UNFPA urges employers to ensure family planning services are made available to employees

Published June 20, 2018, 6:30 PM

by Roel Tibay

By Leslie Ann Aquino

The United Nations Population Fund (UNFPA) on Wednesday urged employers to ensure that all family planning services are made available to their employees.

UNFPA LOGO (MANILA BULLETIN)
UNFPA LOGO
(MANILA BULLETIN)

“Let me urge the private sector companies gathered here, and those reached through our media networks, to join us in this very timely and meaningful initiative of giving women and girls, as well as men and boys, the opportunity to make their lives better through family planning and reproductive health,” UNFPA Country Representative Klaus Beck said in his speech during the National Conference on Productivity and Family Planning held in Makati.

He cited a number of companies, such as Hamlin Industrial Corporation, that have made sound decisions to expand access to quality family planning information and services to their workers following the principles of informed choice and voluntarism, realizing that such programs are not only good for the employees, but are also beneficial to the companies and the nation as well.

“Studies have shown the economic benefits that family planning gives to the companies, but more important is the impact that this program brings to employees by way of better health, better quality family life, and improved productivity,” said Beck.

He said a good quality family planning program enables employees to improve the quality of their lives by being able to plan their families and their future, while also giving the companies economic and business incentives.

Beck added that investing in family planning is investing in the workers, in the company and in the country’s economy as a whole.

“Investing in family planning, therefore, is not only common sense but makes good business sense,” he said.

But designing a workplace family planning program, Beck said is not a straightforward task as each workplace environment is unique and requires tailor-made strategies for information and service delivery.

“Our experience shows that even between companies in the same sector, there are differences so programs have to be customized to align with the business set-up. It is important, therefore, that company management is directly in control of the planning process from the very start of the engagement. After all, these programs are their programs and they have to implement them in a way that they do not disrupt production,” he said.

Since working couples are faced with the challenge of a lack of time to access quality family planning and reproductive health services, especially in the public health centers that provides these services only during working hours, Beck said a workplace program ensures that these services are available where the employees are, and that they are closely supported by their co-employees on a regular basis.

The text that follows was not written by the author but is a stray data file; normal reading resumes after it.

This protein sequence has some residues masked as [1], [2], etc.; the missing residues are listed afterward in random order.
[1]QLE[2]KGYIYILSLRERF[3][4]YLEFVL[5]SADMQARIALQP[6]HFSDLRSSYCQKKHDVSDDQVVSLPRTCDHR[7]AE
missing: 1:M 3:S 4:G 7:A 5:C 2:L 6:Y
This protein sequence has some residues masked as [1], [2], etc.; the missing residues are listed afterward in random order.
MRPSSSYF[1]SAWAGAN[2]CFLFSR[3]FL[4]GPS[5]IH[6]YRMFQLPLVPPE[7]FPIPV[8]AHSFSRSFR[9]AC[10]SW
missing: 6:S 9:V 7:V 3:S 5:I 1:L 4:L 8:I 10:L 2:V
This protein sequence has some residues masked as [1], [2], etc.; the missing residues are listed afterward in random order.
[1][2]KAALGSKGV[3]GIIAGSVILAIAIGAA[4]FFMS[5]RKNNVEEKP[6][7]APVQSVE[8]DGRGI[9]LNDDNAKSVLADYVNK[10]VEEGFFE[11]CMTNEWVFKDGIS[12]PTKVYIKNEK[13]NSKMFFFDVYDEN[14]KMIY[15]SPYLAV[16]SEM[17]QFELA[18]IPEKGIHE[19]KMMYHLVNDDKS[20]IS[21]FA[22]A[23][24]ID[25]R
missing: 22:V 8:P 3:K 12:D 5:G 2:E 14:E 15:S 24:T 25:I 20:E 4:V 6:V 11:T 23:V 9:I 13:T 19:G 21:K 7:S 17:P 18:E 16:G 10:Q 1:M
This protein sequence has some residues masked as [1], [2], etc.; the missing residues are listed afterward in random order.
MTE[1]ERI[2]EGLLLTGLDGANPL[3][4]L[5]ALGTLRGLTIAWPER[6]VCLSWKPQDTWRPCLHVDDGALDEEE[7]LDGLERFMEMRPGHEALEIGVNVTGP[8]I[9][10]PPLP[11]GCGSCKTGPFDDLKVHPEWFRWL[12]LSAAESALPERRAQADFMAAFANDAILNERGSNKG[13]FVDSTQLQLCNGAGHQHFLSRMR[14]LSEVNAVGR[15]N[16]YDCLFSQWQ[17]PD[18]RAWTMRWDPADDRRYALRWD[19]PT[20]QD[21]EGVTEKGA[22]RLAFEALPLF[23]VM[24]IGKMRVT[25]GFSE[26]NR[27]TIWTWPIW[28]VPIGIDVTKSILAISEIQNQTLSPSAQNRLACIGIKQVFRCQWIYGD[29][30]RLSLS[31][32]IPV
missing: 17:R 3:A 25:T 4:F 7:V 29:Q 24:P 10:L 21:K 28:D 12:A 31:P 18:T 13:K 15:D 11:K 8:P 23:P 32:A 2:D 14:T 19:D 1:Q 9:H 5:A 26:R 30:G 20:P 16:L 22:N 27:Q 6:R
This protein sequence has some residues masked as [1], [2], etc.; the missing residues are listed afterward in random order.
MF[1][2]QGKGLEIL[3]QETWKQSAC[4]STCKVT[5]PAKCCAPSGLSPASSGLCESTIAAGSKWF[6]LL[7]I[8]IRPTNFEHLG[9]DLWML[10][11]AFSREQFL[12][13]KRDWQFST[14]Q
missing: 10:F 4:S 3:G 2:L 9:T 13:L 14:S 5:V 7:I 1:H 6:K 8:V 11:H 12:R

He cited the case of Mae, a garments factory worker of Hamlin in Laguna, who after giving birth decided to start using contraceptive pills, which she received for free – from her workplace, so as to plan the timing and size of her family.

Beck said Mae is one of many employees at Hamlin, 76% of whom are women, who have decided to take control of their futures through family planning.

“Her decision is good for her, and also good for business. High employee turnover and significant absences due to unplanned pregnancies affect Hamlin’s business,” he said.

Family planning, Beck said is also one of the most effective ways to stop the cycle of poverty for families and communities in developing countries.

“In the Philippines, some, 4.5 million women and girls who do not want to get pregnant are not using safe and effective family planning methods due to lack of access or lack of information,” he said.

“Reducing unmet need for family planning is the first step towards the country reaching the demographic dividend. A UNFPA-funded study shows that by not fully implementing the Responsible Parenthood and Reproductive Health Law, the Philippines might entirely miss reaping the full benefits of the demographic dividend,” added Beck.

The Commission on Population (POPCOM) said a large number of the local jobs workforce continue to have no access to family planning services.

“Based on our count, women of reproductive age, who are in the workforce, is about 10 million. So, if we presume that the working population has the same unmet need rate, there are about 3 million of them in the workforce that are in need of family planning services,” POPCOM Executive Director Dr. Juan Antonio Perez III said in an interview.

“There are young women aged 15 to 19 years, who drop out of school because they have to go to work,” he added.

Launched in 2014, the UNFPAs Business Action for Family Planning Access (BAFP) project encourages private sector engagement in family planning either in the workplace, community based or as a core business.

The project has been able to reach almost 1.4million individuals through family planning sessions in the workplace and in communities.

Since June 2015, UNFPA has mentored Hamlin’s program managers and family planning trainers, and facilitated the adoption of the programme’s policies. UNFPA also supplies some of the program’s contraceptives. Participation in the program is voluntary.

According to the 2017 National Demographic and Health Survey, 49 percent of unmarried, sexually active women and 17% of married women in the Philippines, have an unmet need for family planning.

UNFPA is the United Nations reproductive health and rights agency.

 
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